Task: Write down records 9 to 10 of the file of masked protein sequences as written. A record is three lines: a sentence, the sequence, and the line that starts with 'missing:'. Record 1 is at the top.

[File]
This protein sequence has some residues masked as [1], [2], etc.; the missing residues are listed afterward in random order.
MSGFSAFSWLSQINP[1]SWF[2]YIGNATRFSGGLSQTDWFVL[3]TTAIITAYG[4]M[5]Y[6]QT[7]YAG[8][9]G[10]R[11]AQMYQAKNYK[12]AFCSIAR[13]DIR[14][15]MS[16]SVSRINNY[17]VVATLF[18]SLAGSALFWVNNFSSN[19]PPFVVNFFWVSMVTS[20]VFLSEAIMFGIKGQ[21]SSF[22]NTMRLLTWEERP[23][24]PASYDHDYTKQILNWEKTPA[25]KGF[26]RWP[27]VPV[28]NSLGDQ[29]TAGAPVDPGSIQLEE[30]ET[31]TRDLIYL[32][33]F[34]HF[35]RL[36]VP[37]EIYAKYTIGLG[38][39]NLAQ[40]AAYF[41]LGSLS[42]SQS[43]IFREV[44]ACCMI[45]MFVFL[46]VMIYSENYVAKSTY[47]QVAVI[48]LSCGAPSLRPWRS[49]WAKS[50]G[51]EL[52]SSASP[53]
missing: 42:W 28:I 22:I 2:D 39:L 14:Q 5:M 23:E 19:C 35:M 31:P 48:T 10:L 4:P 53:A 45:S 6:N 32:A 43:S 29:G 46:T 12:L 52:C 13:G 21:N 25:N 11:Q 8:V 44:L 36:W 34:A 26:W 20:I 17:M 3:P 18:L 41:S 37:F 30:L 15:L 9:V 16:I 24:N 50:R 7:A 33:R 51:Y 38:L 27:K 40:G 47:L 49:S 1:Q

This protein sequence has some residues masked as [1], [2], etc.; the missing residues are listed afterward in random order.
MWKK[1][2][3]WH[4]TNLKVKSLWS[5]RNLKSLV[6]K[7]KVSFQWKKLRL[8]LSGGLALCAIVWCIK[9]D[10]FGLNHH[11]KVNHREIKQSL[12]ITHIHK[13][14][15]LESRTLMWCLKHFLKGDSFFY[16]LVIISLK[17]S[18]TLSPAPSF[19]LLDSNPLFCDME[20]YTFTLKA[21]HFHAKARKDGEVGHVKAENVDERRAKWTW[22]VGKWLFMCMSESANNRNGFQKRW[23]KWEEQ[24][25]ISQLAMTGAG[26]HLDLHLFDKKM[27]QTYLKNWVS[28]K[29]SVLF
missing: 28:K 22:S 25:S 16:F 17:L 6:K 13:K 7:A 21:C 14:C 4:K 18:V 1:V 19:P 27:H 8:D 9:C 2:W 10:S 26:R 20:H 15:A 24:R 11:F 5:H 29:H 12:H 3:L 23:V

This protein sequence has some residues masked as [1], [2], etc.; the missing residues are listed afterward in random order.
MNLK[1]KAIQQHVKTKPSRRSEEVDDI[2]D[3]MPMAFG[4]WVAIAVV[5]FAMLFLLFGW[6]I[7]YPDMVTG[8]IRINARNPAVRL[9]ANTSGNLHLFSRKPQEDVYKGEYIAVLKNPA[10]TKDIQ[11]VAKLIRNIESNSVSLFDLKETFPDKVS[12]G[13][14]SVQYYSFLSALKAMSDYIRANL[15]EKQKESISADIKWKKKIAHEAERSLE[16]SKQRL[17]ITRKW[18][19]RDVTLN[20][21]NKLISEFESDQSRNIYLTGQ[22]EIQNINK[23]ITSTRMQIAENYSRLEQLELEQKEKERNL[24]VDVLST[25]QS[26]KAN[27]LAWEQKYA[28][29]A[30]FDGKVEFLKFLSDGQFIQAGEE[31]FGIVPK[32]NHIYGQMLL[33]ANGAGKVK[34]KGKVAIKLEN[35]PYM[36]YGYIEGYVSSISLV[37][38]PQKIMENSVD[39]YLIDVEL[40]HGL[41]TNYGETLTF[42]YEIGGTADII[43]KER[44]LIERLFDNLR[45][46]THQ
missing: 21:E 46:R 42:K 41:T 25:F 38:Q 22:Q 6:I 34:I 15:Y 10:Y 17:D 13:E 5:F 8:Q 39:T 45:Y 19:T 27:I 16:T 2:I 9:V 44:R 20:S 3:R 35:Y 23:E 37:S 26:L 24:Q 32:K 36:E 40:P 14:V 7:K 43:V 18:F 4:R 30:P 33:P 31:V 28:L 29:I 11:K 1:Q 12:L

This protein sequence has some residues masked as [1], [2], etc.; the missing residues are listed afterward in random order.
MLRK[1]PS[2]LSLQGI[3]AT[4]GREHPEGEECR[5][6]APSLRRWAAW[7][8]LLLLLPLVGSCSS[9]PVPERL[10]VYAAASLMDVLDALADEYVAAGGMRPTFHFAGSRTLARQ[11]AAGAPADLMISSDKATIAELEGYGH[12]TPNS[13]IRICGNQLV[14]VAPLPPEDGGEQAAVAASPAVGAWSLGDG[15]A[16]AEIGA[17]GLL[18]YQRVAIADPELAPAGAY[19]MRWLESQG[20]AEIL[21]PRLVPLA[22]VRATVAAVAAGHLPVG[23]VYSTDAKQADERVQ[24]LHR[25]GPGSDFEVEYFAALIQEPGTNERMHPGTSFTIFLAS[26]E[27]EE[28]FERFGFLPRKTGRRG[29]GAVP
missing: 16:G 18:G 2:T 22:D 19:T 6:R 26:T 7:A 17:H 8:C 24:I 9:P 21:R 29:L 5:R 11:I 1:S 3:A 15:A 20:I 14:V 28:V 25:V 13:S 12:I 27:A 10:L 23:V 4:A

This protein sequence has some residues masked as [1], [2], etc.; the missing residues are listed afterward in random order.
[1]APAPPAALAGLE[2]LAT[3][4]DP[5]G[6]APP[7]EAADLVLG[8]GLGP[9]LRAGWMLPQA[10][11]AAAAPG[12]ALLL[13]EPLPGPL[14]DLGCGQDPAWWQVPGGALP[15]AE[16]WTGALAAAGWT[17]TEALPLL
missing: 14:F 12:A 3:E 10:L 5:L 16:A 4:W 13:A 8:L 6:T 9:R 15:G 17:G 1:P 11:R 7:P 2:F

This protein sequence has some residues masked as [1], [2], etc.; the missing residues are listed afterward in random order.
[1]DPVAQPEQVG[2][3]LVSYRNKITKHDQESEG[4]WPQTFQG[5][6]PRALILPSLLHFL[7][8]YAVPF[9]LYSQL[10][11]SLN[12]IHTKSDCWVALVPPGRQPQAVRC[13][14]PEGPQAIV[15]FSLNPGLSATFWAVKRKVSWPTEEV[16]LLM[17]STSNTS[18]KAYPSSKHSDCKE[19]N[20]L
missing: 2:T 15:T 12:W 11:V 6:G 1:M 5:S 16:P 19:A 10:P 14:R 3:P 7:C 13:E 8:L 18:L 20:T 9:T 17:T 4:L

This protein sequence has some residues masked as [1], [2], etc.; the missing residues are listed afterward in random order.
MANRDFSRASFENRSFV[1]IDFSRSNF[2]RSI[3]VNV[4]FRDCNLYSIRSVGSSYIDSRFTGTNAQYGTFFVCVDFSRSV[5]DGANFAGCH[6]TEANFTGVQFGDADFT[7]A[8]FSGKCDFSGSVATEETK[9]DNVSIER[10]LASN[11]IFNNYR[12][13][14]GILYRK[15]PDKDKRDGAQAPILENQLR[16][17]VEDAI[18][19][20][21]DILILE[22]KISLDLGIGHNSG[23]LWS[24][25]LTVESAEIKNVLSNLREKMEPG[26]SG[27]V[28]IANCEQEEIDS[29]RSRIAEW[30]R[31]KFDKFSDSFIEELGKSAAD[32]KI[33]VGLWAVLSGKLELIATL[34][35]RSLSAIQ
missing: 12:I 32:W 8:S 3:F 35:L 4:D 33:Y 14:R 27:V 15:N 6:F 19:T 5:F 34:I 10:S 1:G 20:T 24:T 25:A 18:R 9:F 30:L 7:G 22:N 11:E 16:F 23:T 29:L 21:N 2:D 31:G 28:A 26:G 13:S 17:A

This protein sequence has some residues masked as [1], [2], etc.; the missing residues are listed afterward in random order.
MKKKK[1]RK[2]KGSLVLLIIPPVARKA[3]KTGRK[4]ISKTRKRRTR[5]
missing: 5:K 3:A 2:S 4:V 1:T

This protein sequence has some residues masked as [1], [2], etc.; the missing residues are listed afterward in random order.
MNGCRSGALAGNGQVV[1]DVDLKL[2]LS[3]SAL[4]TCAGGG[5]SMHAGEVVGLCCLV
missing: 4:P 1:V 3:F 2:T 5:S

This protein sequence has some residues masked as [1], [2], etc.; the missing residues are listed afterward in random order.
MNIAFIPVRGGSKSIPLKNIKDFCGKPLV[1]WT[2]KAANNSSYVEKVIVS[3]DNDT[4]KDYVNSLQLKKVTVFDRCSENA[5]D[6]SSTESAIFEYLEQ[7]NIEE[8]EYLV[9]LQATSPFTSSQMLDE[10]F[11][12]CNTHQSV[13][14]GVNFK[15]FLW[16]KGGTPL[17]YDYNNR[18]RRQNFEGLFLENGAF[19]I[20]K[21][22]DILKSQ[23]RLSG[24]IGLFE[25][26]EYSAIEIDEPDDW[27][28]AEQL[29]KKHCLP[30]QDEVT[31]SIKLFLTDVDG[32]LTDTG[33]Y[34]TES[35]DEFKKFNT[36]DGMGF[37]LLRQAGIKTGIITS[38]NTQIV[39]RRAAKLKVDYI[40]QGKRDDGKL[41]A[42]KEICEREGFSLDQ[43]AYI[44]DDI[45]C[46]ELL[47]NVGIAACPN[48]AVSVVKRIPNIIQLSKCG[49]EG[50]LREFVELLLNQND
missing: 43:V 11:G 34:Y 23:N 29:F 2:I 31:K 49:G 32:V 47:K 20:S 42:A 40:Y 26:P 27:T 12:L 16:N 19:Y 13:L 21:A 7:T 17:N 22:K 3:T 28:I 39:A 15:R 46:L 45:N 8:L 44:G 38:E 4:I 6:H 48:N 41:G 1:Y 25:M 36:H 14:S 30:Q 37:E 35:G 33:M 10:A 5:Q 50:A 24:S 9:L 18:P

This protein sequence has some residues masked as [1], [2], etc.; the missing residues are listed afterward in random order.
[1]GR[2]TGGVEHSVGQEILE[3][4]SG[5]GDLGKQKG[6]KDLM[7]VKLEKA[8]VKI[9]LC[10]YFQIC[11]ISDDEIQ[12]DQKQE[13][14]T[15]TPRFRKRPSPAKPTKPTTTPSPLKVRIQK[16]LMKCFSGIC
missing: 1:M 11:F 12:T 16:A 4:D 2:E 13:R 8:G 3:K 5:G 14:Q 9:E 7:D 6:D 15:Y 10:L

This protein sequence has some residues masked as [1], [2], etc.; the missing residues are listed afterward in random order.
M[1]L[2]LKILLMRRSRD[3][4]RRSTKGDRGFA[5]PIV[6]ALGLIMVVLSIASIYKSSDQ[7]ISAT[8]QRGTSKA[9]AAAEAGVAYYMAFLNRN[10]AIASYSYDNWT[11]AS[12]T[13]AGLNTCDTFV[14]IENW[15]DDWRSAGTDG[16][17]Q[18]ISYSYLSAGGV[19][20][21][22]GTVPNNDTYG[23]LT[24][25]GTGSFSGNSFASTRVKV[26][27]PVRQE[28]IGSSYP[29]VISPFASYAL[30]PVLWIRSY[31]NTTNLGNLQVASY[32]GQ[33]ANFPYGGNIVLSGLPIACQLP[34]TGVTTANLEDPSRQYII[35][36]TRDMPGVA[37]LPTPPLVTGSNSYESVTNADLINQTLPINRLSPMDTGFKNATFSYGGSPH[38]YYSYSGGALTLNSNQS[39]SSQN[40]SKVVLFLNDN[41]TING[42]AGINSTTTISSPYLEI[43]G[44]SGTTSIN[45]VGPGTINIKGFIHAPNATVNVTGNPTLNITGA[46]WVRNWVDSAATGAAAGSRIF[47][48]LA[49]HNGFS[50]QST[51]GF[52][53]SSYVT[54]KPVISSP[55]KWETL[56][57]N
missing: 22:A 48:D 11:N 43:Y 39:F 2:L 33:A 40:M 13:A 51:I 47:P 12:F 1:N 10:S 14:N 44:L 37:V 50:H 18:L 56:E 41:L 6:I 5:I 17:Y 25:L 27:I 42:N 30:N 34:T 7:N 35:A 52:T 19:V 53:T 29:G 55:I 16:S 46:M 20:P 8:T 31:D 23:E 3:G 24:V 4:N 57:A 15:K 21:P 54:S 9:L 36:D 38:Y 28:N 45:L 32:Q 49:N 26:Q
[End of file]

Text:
This protein sequence has some residues masked as [1], [2], etc.; the missing residues are listed afterward in random order.
MNGCRSGALAGNGQVV[1]DVDLKL[2]LS[3]SAL[4]TCAGGG[5]SMHAGEVVGLCCLV
missing: 4:P 1:V 3:F 2:T 5:S

This protein sequence has some residues masked as [1], [2], etc.; the missing residues are listed afterward in random order.
MNIAFIPVRGGSKSIPLKNIKDFCGKPLV[1]WT[2]KAANNSSYVEKVIVS[3]DNDT[4]KDYVNSLQLKKVTVFDRCSENA[5]D[6]SSTESAIFEYLEQ[7]NIEE[8]EYLV[9]LQATSPFTSSQMLDE[10]F[11][12]CNTHQSV[13][14]GVNFK[15]FLW[16]KGGTPL[17]YDYNNR[18]RRQNFEGLFLENGAF[19]I[20]K[21][22]DILKSQ[23]RLSG[24]IGLFE[25][26]EYSAIEIDEPDDW[27][28]AEQL[29]KKHCLP[30]QDEVT[31]SIKLFLTDVDG[32]LTDTG[33]Y[34]TES[35]DEFKKFNT[36]DGMGF[37]LLRQAGIKTGIITS[38]NTQIV[39]RRAAKLKVDYI[40]QGKRDDGKL[41]A[42]KEICEREGFSLDQ[43]AYI[44]DDI[45]C[46]ELL[47]NVGIAACPN[48]AVSVVKRIPNIIQLSKCG[49]EG[50]LREFVELLLNQND
missing: 43:V 11:G 34:Y 23:N 29:F 2:I 31:K 49:G 32:V 47:K 20:S 42:A 40:Y 26:P 27:T 12:L 16:N 19:Y 13:L 21:A 7:T 17:N 22:K 3:T 28:I 39:A 15:R 46:L 45:N 8:L 44:G 38:E 4:I 6:H 48:N 41:G 1:Y 25:M 36:H 14:S 30:Q 37:E 35:G 33:M 10:A 5:Q 50:A 24:S 9:L 18:P